Bitcoin (BTC) is proving to be not only a monetary technology, as entrepreneurs find new applications in an increasing number of areas. This week, Brandon Arvanaghi, Layer1 Technologies Chief Security Officer (CSO), explained how Bitcoin is used to stabilize electrical grids that heavily rely on renewable energy sources, while Microsoft went live with a beta version of ION, Bitcoin-based decentralized identity tool. Layer1 is a major US-based Bitcoin mining and energy infrastructure firm that bu...
Bitcoin (BTC) is proving to be not only a monetary technology, as entrepreneurs find new applications in an increasing number of areas. This week, Brandon Arvanaghi, Layer1 Technologies Chief Security Officer (CSO), explained how Bitcoin is used to stabilize electrical grids that heavily rely on renewable energy sources, while Microsoft went live with a beta version of ION, Bitcoin-based decentralized identity tool.
Layer1 is a major US-based Bitcoin mining and energy infrastructure firm that builds proprietary demand-response Bitcoin batteries that can help cities to meet their energy demand during peak times. As the company’s CSO Brandon Arvanaghi puts it, their Bitcoin-based product is akin to a “virtual power plant.”
We at @LAYER1OFFICIAL are building a virtual power plant.The technology making this possible: #Bitcoin as a battery.Here's how our "Bitcoin Batteries" work, and how they help stabilize electrical grids. ???? pic.twitter.com/ba5ksixbcI— Brandon Arvanaghi (@arvanaghi) June 10, 2020
Relying on renewable energy sources results in unpredictable electricity supply, and the electrical grid must balance electricity supply with demand or risk of experiencing shortages. Storing energy surpluses in traditional electrochemical batteries tends to be too expensive, and burning fossil fuels to compensate for the difference defeats the purpose of adopting renewables.
Another way to stabilize the renewables-based grid is by curtailing the demand, meaning that during shortages, power companies can pay Bitcoin miners to power down. Since Bitcoin mining has no clients, no requirement for uptime and miners can be shut down in batches, Layer1’s Bitcoin mining “batteries” can be used as a “demand-response” alternative for providing precise wattage the grid needs during shortages.
This loop, predicated on Bitcoin being money, is how we can build a virtual power plant.Our Bitcoin mining containers (batteries) can sell electricity back to the grid -- enough to power cities -- instantly, and without burning a single non-renewable.https://t.co/1jevU8EyYH— Brandon Arvanaghi (@arvanaghi) June 10, 2020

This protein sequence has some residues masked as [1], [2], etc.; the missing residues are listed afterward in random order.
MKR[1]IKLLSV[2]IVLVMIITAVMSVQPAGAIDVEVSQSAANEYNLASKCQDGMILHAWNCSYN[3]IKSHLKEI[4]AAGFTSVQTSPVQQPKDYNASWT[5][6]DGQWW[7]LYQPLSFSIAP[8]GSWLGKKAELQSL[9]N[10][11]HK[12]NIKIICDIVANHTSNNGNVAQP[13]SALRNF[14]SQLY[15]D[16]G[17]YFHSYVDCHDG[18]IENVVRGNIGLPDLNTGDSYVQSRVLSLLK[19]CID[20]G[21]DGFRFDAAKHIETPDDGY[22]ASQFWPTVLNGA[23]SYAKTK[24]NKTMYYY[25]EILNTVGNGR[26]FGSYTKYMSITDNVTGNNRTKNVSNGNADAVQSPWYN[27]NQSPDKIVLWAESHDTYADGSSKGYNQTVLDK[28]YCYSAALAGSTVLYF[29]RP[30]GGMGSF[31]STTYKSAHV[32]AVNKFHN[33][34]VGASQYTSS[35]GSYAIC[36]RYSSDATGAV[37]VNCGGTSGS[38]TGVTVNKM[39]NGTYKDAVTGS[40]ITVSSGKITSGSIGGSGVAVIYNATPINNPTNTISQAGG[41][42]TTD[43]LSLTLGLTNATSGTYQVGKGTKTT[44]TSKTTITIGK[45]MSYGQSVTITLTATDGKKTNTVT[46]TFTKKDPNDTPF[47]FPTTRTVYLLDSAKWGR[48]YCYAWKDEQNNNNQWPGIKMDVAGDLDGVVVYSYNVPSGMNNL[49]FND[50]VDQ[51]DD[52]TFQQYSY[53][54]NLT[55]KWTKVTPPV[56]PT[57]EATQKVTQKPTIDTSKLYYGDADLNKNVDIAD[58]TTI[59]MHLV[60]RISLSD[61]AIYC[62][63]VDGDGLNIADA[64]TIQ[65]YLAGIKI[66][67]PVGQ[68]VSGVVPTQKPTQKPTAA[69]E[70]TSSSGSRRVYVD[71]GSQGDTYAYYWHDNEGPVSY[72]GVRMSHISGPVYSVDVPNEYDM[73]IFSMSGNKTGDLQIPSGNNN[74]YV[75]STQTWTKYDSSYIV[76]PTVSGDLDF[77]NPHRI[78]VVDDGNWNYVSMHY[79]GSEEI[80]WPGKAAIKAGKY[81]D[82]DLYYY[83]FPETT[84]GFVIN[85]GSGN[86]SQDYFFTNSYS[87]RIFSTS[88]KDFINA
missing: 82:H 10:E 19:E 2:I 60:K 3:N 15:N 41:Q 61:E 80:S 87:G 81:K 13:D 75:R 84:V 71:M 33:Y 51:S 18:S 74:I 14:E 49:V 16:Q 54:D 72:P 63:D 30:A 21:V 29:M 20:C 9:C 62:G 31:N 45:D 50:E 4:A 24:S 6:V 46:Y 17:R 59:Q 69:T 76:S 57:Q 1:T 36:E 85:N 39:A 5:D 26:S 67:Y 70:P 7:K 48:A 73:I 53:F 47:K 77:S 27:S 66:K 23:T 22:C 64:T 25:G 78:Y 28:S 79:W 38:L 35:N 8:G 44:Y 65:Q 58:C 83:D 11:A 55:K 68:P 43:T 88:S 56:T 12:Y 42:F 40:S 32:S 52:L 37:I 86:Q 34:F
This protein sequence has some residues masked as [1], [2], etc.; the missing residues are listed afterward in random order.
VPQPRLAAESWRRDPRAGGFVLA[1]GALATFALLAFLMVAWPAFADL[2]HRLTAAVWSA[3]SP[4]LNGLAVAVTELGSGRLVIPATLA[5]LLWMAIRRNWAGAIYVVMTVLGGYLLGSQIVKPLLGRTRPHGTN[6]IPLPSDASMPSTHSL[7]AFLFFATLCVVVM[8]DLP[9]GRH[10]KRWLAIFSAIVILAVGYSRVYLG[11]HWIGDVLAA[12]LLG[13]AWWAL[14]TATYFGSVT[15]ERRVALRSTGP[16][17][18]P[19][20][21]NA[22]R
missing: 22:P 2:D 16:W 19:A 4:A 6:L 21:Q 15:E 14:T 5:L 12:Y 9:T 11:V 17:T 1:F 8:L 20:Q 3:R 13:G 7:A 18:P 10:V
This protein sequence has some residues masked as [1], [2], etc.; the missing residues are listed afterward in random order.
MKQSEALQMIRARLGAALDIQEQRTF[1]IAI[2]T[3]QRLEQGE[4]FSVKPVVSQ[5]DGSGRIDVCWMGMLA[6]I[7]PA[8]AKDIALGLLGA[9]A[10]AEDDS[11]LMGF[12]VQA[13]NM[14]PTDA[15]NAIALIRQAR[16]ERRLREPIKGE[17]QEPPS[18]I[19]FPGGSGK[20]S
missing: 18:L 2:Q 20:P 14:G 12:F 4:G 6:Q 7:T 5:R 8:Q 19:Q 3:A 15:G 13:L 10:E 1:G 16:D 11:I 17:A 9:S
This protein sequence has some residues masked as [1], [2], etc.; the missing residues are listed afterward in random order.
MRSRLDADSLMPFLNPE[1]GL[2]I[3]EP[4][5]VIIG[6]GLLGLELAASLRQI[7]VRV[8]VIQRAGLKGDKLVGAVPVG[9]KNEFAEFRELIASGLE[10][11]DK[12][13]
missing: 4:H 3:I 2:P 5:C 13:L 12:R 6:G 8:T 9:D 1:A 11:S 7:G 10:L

As such, “Bitcoin Batteries” are not batteries in the traditional sense, but can be useful in practice. Layer1’s miners have already been deployed in Texas last month.
"We are the first company to perfectly align the economic incentives of large-scale energy consumption for high-performance computing, such as Bitcoin mining or cloud computing, and the need for grid stabilization by energy market regulators," said Alexander Liegl, Co-founder and CEO of Layer1. As reported, the company also plans to amass 25% of the Bitcoin hash rate by 2021 in just their Texas facility alone.
If Layer1 is right, Bitcoin mining might become a critical part of global energy infrastructure, as the use of renewables continues to grow worldwide.
Microsoft releases public beta of ION
Another potential non-monetary Bitcoin network use case is digital identity solutions, which can facilitate interactions between millions of people and organizations in a secure, decentralized, and interoperable manner, according to Microsoft.
On June 10, the company has finally announced the public beta launch of its ION digital identity network, which is meant to enable user-controlled authentication for independent companies and services. Initially announced over a year ago, the layer 2 network uses the Bitcoin blockchain for embedding and retrieving operation data via the IPFS protocol.
“ION is an open, public, permissionless ‘Layer 2’ network built on open-source code that anyone can review, run, and contribute to,“ said Microsoft’s Director of Identity Standards Pamela Dingle.
As a public, open, and permissionless network, ION does not rely on privileged validators and trusted authorities - anyone can run a node to participate in the network. The project’s collaborators who are operating ION nodes include well-known crypto companies such as crypto exchange Gemini, payment processor BitPay, Bitcoin security firm Casa, and Lightning Network payments app Fold.
“From the very start, ION has been developed as a decentralized network designed to operate independently of centralized parties and trusted intermediaries, including Microsoft.” Learn more: Mine Crypto Using Brain Waves? Microsoft Thinks You Can Bitcoin Mass Adoption Would Benefit and Harm Current Economy How Blockchain Will Help Send People Into Space